All presenters of oral presentations must report to the session chair in advance of each session. Presenters can either use the laptop provided in each room (PC) or connect their own laptop to the projector. If you are bringing your own computer to connect to the projector: a VGA cable with male connector will be provided for hooking up your laptop. Most computers require an adapter that vary by brand (Mac/PC) and even by model. Please ensure you bring the proper adapter that will fit your computer (no adapters will be available on site). It would be a good idea to arrive at the room 20 minutes early to test connecting your computer to the projector, so as not to delay the presentation during the actual session.

If using the conference-provided laptop (Presentation Laptop with Windows 7, 1G RAM, CD/DVDRW, 100G BHD, Microsoft Office 2010, Adobe, Quick time, Norton anti-virus) presentations should be uploaded from CD, DVD, or USB flash drive during the break before the beginning of the sessions at the latest. Only Power Point presentations (.ppt) and Adobe Acrobat files (.pdf) will be accepted, as the available software includes Microsoft Office and Adobe Acrobat Reader. If you have a video or audio file embedded in the presentation we recommend to use a standard video and audio codec compatible with Microsoft PowerPoint. For questions please .

Additional recommendations for oral presentations

Presentation time is critical; each paper is allocated 18 minutes for lecture sessions. This time includes setup and questions. We recommend that presentation of your slides should take about 15 minutes, leaving 3 minutes for setup, introduction, summary, and questions from the audience. To achieve appropriate timing, organize your slides around the points you intend to make, using no more than one slide per minute. A reasonable strategy is to allocate about 2 minutes per slide when there are equations or important key points to make, and one minute per slide when the content is less complex. Slides attract and hold attention, and reinforce what you say – provided you keep them simple and easy to read. Plan on covering at most 6 points per slide, covered by 6 to 12 spoken sentences and no more than about two spoken minutes.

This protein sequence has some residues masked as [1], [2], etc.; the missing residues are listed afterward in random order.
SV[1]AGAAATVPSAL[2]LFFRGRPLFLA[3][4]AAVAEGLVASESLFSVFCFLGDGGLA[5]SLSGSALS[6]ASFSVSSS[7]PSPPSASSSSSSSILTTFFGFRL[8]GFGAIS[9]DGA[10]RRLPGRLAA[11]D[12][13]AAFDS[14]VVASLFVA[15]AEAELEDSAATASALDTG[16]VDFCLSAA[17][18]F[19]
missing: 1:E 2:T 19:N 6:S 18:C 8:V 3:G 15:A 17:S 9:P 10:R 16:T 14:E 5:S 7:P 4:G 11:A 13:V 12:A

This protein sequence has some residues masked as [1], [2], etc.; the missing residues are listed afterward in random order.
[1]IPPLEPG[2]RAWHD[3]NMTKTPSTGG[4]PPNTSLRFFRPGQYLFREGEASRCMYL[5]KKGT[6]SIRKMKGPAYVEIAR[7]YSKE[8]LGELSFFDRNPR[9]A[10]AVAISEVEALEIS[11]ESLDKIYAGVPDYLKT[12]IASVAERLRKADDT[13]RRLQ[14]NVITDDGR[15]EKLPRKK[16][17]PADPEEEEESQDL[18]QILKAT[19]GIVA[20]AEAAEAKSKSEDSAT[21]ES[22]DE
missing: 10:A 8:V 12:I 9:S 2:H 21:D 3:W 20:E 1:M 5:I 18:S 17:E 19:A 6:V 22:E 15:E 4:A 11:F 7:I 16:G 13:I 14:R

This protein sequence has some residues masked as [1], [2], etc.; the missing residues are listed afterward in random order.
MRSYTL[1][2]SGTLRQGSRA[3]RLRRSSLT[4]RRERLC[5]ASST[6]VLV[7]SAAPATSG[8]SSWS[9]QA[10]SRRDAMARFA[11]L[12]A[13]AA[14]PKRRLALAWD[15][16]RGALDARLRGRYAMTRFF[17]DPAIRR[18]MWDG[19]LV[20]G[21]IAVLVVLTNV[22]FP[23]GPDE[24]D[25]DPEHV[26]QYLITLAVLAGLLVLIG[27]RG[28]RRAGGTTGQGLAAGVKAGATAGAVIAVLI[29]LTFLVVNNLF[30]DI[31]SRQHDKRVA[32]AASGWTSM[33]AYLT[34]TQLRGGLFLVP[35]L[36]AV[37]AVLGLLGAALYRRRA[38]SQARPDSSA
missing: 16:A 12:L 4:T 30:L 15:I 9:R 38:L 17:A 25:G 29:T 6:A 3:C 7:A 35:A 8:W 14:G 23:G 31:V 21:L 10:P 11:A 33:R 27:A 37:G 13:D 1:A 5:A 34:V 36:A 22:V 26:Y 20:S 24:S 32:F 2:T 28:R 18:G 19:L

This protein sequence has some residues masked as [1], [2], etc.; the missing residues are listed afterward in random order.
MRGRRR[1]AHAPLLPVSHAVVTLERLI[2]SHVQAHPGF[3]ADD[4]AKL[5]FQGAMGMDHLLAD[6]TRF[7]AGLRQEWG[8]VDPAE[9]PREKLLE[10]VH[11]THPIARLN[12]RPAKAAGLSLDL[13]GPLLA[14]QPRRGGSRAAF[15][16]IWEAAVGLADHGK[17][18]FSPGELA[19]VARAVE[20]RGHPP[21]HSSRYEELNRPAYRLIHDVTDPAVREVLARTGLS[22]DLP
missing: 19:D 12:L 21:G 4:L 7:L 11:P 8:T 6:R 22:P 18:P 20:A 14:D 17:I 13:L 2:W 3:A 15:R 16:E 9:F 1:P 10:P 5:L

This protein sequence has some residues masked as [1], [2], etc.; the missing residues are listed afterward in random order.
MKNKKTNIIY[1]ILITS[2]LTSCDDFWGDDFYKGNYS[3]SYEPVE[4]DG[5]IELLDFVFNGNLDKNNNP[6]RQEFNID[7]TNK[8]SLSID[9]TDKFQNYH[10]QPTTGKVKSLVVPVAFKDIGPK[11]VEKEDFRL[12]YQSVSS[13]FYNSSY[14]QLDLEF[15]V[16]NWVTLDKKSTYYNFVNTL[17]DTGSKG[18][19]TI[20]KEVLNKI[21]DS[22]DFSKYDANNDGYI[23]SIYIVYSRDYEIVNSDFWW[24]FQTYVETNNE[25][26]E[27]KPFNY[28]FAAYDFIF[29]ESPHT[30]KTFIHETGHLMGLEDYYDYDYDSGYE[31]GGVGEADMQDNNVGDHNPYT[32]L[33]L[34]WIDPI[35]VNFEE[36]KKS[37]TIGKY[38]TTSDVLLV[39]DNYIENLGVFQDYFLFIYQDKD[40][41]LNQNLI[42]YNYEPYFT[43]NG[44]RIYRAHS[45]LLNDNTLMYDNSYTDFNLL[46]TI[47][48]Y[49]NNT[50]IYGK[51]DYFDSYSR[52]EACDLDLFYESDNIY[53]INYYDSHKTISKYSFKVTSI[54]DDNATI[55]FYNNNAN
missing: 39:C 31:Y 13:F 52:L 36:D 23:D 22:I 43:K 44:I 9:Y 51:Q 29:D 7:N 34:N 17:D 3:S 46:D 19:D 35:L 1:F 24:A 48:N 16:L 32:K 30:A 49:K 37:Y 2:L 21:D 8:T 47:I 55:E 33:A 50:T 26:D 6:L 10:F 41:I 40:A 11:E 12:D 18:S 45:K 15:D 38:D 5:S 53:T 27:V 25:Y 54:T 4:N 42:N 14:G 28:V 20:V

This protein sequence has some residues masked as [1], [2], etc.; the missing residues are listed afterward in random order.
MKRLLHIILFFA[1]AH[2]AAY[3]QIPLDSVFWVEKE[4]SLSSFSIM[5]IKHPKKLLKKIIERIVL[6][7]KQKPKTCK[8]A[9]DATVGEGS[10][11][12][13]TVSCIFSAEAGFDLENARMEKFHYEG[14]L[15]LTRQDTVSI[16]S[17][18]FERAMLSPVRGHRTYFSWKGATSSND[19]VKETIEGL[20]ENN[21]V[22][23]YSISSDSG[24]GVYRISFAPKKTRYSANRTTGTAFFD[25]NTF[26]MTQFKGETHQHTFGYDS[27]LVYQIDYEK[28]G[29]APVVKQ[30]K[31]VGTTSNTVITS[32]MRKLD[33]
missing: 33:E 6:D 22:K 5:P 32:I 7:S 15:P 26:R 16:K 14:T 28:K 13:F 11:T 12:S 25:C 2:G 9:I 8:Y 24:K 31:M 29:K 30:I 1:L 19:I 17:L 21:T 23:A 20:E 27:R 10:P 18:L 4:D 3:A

Make sure each of your key points is easy to explain with aid of the material on your slides. Do not read directly from the slide during your presentation. You shouldn’t need to prepare a written speech, although it is often a good idea to prepare the opening and closing sentences in advance. It is very important that you rehearse your presentation in front of an audience before you give your presentation at ISBI.

Some of the lecture presentations will be given in quite large lecture halls. We recommend that you prepare your slides according to the following guidelines to ensure that the entire audience will be able to see your presentation. Your Session Chair may contact you in advance of the conference to request copies of your visual aids for approval before the conference.

Electronic Presentation Lettering: A minimum font (type) size of 24 point should be used, set in a “sans serif” font (for example “cmss” in the Computer Modern family or the “Helvetica” PostScript font). Spacing: Leave as much “white space” as possible to make the text easily readable. Following these guidelines, you will easily be able to put as much information on the viewgraph as your audience can absorb in one minute. Remember, you can expand upon some points in your lecture presentation; the viewgraphs need not contain every minor piece of information. It is more important that they be easily readable by the audience.